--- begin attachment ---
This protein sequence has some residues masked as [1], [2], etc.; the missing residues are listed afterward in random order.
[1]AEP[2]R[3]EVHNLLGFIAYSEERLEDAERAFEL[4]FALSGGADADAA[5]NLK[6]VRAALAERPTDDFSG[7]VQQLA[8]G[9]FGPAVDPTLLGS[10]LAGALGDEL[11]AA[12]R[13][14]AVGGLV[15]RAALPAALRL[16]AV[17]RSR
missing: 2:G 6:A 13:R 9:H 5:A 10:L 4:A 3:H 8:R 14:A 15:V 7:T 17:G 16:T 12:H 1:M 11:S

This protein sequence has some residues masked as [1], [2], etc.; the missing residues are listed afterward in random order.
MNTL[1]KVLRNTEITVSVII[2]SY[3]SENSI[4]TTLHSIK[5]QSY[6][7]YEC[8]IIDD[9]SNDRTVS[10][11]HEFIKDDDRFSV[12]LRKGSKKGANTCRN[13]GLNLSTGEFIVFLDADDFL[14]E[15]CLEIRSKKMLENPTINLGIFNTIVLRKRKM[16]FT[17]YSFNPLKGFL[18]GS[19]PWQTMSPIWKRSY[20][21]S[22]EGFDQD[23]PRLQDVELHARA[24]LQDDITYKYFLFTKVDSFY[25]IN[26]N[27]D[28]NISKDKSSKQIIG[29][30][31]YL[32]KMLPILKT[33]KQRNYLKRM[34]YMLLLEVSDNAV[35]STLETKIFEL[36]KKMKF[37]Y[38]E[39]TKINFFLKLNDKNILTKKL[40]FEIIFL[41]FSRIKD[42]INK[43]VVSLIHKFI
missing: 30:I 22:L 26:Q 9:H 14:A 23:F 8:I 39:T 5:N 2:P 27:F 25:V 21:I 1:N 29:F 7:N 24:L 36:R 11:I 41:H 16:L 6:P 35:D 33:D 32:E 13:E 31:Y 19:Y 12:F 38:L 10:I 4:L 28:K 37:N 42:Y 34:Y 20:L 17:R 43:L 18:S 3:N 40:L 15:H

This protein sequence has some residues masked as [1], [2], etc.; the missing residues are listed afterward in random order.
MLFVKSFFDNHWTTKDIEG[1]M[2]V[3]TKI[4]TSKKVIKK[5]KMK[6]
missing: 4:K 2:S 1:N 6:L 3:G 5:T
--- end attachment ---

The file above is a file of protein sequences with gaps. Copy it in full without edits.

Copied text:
This protein sequence has some residues masked as [1], [2], etc.; the missing residues are listed afterward in random order.
[1]AEP[2]R[3]EVHNLLGFIAYSEERLEDAERAFEL[4]FALSGGADADAA[5]NLK[6]VRAALAERPTDDFSG[7]VQQLA[8]G[9]FGPAVDPTLLGS[10]LAGALGDEL[11]AA[12]R[13][14]AVGGLV[15]RAALPAALRL[16]AV[17]RSR
missing: 2:G 6:A 13:R 9:H 5:A 10:L 4:A 3:H 8:R 14:A 15:V 7:T 17:G 16:T 12:H 1:M 11:S

This protein sequence has some residues masked as [1], [2], etc.; the missing residues are listed afterward in random order.
MNTL[1]KVLRNTEITVSVII[2]SY[3]SENSI[4]TTLHSIK[5]QSY[6][7]YEC[8]IIDD[9]SNDRTVS[10][11]HEFIKDDDRFSV[12]LRKGSKKGANTCRN[13]GLNLSTGEFIVFLDADDFL[14]E[15]CLEIRSKKMLENPTINLGIFNTIVLRKRKM[16]FT[17]YSFNPLKGFL[18]GS[19]PWQTMSPIWKRSY[20][21]S[22]EGFDQD[23]PRLQDVELHARA[24]LQDDITYKYFLFTKVDSFY[25]IN[26]N[27]D[28]NISKDKSSKQIIG[29][30][31]YL[32]KMLPILKT[33]KQRNYLKRM[34]YMLLLEVSDNAV[35]STLETKIFEL[36]KKMKF[37]Y[38]E[39]TKINFFLKLNDKNILTKKL[40]FEIIFL[41]FSRIKD[42]INK[43]VVSLIHKFI
missing: 30:I 22:L 26:Q 9:H 14:A 23:F 8:I 39:T 5:N 2:P 27:F 25:V 21:I 1:N 29:F 7:N 24:L 36:R 11:I 41:H 16:L 6:P 35:D 33:D 32:E 13:E 31:Y 19:Y 12:F 38:L 10:I 4:L 28:K 37:N 42:Y 34:Y 20:L 17:R 43:L 18:S 3:N 40:L 15:H

This protein sequence has some residues masked as [1], [2], etc.; the missing residues are listed afterward in random order.
MLFVKSFFDNHWTTKDIEG[1]M[2]V[3]TKI[4]TSKKVIKK[5]KMK[6]
missing: 4:K 2:S 1:N 6:L 3:G 5:T